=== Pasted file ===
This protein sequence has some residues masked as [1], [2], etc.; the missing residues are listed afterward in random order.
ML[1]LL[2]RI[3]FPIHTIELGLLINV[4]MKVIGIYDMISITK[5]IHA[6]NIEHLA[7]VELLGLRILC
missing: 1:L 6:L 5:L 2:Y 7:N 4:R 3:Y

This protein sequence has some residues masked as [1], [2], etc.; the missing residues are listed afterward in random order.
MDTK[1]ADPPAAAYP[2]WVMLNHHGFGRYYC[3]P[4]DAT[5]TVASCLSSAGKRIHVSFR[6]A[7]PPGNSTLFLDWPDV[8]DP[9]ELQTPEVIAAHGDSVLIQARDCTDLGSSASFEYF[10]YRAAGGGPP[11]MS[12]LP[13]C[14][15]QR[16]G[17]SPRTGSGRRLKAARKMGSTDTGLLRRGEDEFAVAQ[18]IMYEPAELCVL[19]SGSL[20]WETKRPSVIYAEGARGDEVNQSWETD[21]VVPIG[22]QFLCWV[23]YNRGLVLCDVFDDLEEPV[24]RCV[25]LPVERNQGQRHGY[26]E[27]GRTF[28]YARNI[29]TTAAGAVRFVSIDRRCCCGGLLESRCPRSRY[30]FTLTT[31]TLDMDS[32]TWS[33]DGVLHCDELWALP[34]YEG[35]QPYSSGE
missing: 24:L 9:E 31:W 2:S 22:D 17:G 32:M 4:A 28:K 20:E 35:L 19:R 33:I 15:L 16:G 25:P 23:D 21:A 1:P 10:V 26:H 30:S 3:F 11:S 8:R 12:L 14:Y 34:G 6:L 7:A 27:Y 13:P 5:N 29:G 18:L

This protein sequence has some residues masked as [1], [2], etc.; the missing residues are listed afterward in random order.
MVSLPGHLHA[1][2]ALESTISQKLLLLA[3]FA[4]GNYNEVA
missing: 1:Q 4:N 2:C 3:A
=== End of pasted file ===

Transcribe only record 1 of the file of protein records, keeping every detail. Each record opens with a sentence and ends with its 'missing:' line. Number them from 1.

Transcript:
This protein sequence has some residues masked as [1], [2], etc.; the missing residues are listed afterward in random order.
ML[1]LL[2]RI[3]FPIHTIELGLLINV[4]MKVIGIYDMISITK[5]IHA[6]NIEHLA[7]VELLGLRILC
missing: 1:L 6:L 5:L 2:Y 7:N 4:R 3:Y